As a fifth semester student, Jaymee is learning to apply the knowledge learned in the first four semesters—in other words, to diagnose and treat animals. During the remaining two semesters, Jaymee will continue to take courses and labs, expanding on the knowledge needed to embark on the final phase of vet school—a clinical year at a teaching hospital.
What Is Veterinary School Like at Ross Vet Outside of Classes?
We asked Jaymee if students have time for activities beyond the DVM curriculum. They told us, “There’s time if you make time.” Jaymee has obtained a scuba certification and hiked the island’s volcano. Other island activities include riding ATVs, visiting the beaches, participating in water sports, snorkeling, and going out with friends.
Jaymee made sure to stress that extracurricular experiences make the Ross Vet student experience stand out as unique and valuable. In addition to the activities listed above, they told us that Ross Vet students participate in such activities as:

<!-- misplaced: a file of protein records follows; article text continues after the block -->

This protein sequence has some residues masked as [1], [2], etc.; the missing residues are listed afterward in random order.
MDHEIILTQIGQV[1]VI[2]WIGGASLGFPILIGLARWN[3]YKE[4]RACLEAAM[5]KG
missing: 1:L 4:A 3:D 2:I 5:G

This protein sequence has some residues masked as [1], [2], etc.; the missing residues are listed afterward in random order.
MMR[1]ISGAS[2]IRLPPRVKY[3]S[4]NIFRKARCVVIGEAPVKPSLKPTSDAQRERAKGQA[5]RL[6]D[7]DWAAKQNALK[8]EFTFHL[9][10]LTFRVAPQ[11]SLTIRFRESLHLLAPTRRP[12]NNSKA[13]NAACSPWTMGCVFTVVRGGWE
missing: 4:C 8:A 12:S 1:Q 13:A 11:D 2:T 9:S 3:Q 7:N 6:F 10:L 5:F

- Sea turtle monitoring project
- Feral cat project
- Opportunities unique to attending an island vet school, such as a necropsy on a beached whale
- Scuba diving club
- Kite sailing club
So what about the three-legged cat that Jaymee adopted? The residents of St. Kitts treasure their island’s animal population but often don’t have the resources to spay or neuter their pets. Some of the animals live as strays on the Ross Vet campus and are cared for by the staff and students. Others are adopted by students. Jaymee said there are five or six community spay/ neuter projects occurring this semester alone, providing surgeries for stray cats as well as discounted or free procedures for personal pets. These projects are part of Ross Vet’s commitment to give back to the community that supports the vet school. And according to Jaymee, they are just a few of the activities that make Ross Vet a unique and attractive choice for vet school applicants.
For prospective vet students who were wondering what is vet school like at Ross Vet, you now have a better idea. And if you are ready for your own day in the life of a vet student on a beautiful Caribbean island, apply to Ross Vet today!
*Ross University School of Veterinary Medicine's (RUSVM) Veterinary Clinic is accredited by the American Association for Accreditation of Laboratory Animal Care (AAALAC, www.aaalac.org) as a school. The accreditation focuses on animals used in teaching and research environments.
RUSVM received full accreditation on July 16, 2019, from AAALAC International, an organization that promotes the humane treatment of animals in science through voluntary accreditation and assessment programs.